David Gazarov - bachology
CD 9730-2

David Gazarov
"bachology"




David Gazarov - piano
Mini Schulz - bass
Obi Jenne - drums

In the recent past, there have been very few cases of musicians filling in on short notice for more famous colleagues who became ill and – like David Gazarov – immediately became stars themselves. The story began in October 2011 after a performance by Jacques Loussier had to be canceled on very short notice.

After a rehearsal of a mere 90 minutes, David Gazarov delighted the Loussier fans. Critics spoke of "a worthy successor…". The subsequent concerts at the Berlin Philharmonic, in Hamburg, Hannover, Bremen and Stuttgart confirmed and enhanced his success. The critic rhapsodized about Gazarov’s delicacy, strength, virtuosity and innovative power, writing:
"The best thing to do is to give up trying to understand his music and simply enjoy it…the audience at the Funkhaus can be certain that they met a future star at this event."

David Gazarov is "not only a crossover specialist, but a virtuoso, full-blooded jazz musician as well".

"Under the title BACHOLOGY, he demonstrated how far the art of piano improvisation surrounding Bach’s works can go in the 21st century. First, he played the entire piece almost in the original version, changing the harmonics only slightly. Then, he took just a few bars of the primary motif and made it into a bebop lasting nearly ten minutes, subsequently demonstrating the richness of jazz harmonics and rhythm according to the classic principle of the theme with variations."

"An abundance of talent and surprises: breathtaking technique, a subtle touch, a wide range of timbres, ingenuity and a tremendous amount of feeling, masterful strokes of genius…sometimes it’s as if Art Tatum and Vladimir Horowitz were vacationing together in the Orient."
Jazzthetik

The musician David Gazarov, trained in both jazz and classical music and currently residing in Zagreb, is now one of the most impressive pianists of his generation and never fails to enchant and amaze his audiences with his innovative and expressive power, breathtaking virtuosity and his ability to adapt to different styles. The last-named ability makes Gazarov a unique musician in the truest sense of the word – he unites the often diametrically opposed worlds of classical music and jazz like no other. For one critic he’s the new Friedrich Gulda; for another, he’s Vladimir Horowitz and Art Tatum rolled into one.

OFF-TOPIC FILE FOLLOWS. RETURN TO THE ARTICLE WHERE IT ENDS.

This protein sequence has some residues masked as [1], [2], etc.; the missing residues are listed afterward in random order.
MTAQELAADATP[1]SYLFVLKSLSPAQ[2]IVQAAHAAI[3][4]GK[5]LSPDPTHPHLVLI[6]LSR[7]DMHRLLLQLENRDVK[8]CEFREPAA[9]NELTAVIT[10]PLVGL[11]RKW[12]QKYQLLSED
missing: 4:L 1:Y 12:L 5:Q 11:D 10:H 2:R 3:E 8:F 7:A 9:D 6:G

Numerous awards won during his studies in Moscow, including top prizes in the competitions of the Soviet Union, bear witness to the extraordinary talent of this pianist, who was born in Baku, Azerbaijan. Like his famous colleague Aziza Mustafa Zadeh, he studied classical piano and composition under Shostakovitch’s student Elmira Nasirova. But from his father, who conducted a big band, David learned jazz at a very early age. At that time, jazz was officially forbidden, so that a great deal of courage and ingenuity were required to perform pieces by Dizzy Gillespie or Miles Davis. And there were no records available for purchase back then, either. Young David listened to the radio program Voice of America in secret and played the jazz pieces by ear from memory.
After the break-up of the Soviet Union, Gazarov went to Moscow, where he continued and completed his music studies at the renowned talent factory known as the Gnessin Institute.
Of the numerous CDs recorded by the pianist, Mad Clown’s Dreams and Black Vision with primarily his own compositions as well as the crossover fireworks of Don Giovanni Bad Boy with Beatrice Richter, written for the Bavarian Radio Symphony Orchestra are particularly enthralling. The CD Chopin Lounge with the Klazz Brothers was extremely popular in far-off Japan and spent weeks on the hit list for classical fans. David Gazarov was a regular member of the renowned, award-winning Klazz Brothers crossover trio for just under two years. Their performance at the Dresden Jazz Days, during which David Gazarov and the Klazz Brothers presented jazz arrangements of Chopin’s works, was highly praised by Jacques Loussier, who was in attendance.
 

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